Life Science Industry News
Life Science Industry News
M&A activity to ramp up, why states in the U.S. are hesitant to take up digital vaccine verification, and more
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The new MRI protocol that Philips and the Spanish National Center for Cardiovascular Research are collaborating on can run an MRI on a patient in under one minute.
The Oversight Committee and Energy and Commerce Committee are gearing up to investigate both the FDA and biotechnology company Biogen Inc. over the FDA’s approval of Biogen’s controversial Alzheimer’s treatment Aduhelm, Biopharma Dive reports.
A study by the International Institute of Population Sciences confirmed that many states in India risk experiencing high levels of COVID-19 infections due to improper biomedical waste disposal, Sunday Guardian Live writes.
In a study conducted by the CDC, roughly 53% of respondents reported displaying symptoms of a mental health disorder, Medpage Today reports. The study reflects just how the stress of the COVID-19 pandemic has affected those in the public health sector.
DuPont Medical Packaging outlined its sustainability goals for World Sustainability Day, Medical Device and Diagnostic Industry reports.
What you can’t do: fix your employees’ existential crisis. What you can do: help alleviate it. Harvard Business Review has some tips on how to do so.
Biopharmaceutical company Polyphor announced in a statement that it’s considering its future after the failure of its cancer treatment, balixafortide, in a Phase III clinical trial, Endpoints writes.
Mergers and acquisitions within the medtech and biotech fields are expected to have a strong second quarter, despite the Federal Trade Commission announcing in March of this year that they would change how they would regulate mergers and acquisitions within the industry, Fierce Pharma reports.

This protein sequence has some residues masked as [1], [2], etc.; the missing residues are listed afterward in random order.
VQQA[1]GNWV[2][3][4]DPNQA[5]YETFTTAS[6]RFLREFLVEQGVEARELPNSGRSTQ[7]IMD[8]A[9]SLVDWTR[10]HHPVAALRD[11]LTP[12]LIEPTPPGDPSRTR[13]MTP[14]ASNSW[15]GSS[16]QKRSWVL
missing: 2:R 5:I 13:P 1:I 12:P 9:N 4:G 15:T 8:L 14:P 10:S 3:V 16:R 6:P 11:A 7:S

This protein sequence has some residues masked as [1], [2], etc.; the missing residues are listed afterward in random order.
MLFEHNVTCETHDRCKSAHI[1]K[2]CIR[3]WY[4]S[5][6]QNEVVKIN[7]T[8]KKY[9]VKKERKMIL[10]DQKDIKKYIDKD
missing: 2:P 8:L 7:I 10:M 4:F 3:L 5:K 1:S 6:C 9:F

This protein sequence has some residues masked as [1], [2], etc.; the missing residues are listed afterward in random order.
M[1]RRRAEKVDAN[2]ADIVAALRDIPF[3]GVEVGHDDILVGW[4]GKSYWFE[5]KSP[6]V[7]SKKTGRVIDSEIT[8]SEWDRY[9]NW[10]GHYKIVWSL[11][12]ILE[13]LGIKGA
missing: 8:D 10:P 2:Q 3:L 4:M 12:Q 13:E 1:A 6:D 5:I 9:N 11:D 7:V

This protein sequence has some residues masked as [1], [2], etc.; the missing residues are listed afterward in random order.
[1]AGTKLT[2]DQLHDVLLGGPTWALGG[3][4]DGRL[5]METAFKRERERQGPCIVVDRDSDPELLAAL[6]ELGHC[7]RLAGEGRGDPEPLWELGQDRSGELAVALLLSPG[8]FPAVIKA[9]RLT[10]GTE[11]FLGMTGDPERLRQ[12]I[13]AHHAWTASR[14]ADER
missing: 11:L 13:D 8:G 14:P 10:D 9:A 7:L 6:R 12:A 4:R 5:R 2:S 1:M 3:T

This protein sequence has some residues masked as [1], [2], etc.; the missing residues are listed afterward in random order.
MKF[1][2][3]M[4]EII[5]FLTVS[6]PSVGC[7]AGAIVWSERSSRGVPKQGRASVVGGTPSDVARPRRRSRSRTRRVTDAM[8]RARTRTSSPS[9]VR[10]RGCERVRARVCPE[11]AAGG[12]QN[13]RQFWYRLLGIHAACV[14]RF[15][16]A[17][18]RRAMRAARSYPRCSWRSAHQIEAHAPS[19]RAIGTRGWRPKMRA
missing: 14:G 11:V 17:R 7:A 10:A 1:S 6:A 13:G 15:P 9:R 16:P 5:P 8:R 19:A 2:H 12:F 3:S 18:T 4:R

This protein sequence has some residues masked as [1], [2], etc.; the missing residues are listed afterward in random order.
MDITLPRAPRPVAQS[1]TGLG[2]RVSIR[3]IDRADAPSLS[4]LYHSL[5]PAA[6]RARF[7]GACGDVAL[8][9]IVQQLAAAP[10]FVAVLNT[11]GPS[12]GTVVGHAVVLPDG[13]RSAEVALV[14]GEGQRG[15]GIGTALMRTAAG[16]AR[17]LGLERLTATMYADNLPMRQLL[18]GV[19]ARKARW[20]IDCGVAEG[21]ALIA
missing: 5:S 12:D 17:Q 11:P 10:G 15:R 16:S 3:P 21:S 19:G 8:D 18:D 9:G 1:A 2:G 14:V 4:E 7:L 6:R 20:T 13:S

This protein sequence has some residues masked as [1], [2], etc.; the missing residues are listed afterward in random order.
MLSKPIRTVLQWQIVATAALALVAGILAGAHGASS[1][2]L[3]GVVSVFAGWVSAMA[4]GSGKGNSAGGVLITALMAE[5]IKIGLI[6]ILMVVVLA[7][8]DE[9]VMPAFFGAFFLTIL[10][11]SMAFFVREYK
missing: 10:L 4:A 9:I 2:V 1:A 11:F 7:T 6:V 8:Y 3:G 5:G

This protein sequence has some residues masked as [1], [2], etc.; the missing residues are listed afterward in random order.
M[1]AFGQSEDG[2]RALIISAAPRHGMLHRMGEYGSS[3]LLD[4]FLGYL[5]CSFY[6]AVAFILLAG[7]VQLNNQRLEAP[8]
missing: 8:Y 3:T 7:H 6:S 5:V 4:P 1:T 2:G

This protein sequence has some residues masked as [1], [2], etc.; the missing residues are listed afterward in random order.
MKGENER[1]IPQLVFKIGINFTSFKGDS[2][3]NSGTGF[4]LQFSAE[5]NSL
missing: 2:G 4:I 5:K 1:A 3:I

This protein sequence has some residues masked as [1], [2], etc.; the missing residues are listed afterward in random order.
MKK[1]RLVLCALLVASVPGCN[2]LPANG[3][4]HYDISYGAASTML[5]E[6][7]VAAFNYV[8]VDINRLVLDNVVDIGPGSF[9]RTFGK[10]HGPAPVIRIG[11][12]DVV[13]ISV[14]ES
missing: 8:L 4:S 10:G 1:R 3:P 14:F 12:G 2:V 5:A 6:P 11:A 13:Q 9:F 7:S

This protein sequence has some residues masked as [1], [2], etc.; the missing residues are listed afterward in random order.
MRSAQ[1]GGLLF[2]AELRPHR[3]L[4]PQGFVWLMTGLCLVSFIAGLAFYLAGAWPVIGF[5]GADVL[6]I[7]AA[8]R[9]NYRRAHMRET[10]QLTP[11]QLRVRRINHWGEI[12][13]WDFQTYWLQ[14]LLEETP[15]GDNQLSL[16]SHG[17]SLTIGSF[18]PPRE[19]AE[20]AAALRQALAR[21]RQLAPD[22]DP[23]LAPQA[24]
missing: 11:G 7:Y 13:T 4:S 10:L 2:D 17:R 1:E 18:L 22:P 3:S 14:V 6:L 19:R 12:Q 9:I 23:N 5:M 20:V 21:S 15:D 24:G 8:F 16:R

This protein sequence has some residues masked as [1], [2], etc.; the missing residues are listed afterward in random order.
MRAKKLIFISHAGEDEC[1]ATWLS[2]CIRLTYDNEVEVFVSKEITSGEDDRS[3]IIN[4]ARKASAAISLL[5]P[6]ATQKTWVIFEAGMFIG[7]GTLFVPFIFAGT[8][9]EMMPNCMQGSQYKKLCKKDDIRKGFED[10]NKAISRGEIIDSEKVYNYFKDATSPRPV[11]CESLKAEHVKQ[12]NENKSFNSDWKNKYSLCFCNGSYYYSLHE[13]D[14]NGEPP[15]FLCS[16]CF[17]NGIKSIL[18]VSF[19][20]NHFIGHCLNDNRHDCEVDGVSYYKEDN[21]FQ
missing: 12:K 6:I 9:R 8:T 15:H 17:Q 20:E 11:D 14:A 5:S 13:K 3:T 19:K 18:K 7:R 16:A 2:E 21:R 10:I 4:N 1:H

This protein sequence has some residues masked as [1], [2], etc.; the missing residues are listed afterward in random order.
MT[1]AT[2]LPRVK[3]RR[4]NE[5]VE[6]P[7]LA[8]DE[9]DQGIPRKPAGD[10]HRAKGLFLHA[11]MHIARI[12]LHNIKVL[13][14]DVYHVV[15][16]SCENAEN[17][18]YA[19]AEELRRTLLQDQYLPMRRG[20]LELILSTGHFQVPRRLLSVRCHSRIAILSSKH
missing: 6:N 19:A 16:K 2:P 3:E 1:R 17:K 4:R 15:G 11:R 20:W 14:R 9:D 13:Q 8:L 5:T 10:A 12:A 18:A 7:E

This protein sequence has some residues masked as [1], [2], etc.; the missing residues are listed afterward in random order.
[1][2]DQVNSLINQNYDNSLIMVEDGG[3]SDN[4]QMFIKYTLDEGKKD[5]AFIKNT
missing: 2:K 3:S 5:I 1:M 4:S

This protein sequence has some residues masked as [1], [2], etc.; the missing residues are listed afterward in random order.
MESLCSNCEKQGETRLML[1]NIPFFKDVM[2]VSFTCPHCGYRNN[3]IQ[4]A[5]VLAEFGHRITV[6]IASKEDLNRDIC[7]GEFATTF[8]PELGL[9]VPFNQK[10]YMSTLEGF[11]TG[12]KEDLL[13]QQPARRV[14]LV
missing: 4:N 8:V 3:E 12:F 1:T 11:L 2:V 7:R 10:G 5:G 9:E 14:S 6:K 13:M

Some states in the U.S. aren’t establishing a digital COVID-19 vaccine verification system, leading to some confusion, AP News reports.
A meta-analysis found that abdominal pelvic surgeries that were performed by a robot took longer and cost more than abdominal pelvic surgeries done by open surgery or laparoscopy, Medtech Dive writes. The meta-analysis also found no major differences in quality or outcomes between the methods but stated that robotic platforms could be refined over time to cut costs and procedure length.
Johnson & Johnson will pay roughly $230 million to settle a lawsuit with New York state that alleges the company used intensive marketing tactics to sell opioid painkillers to doctors while downplaying their addictive effects, Forbes reports. The money will go into a state settlement fund.
Another win for patents: The Supreme Court preserved assignor estoppel—essentially saying that inventors who sell patent rights can’t say that they’re invalid afterwards—in Minerva Surgical v. Hologic, Medical Design and Outsourcing writes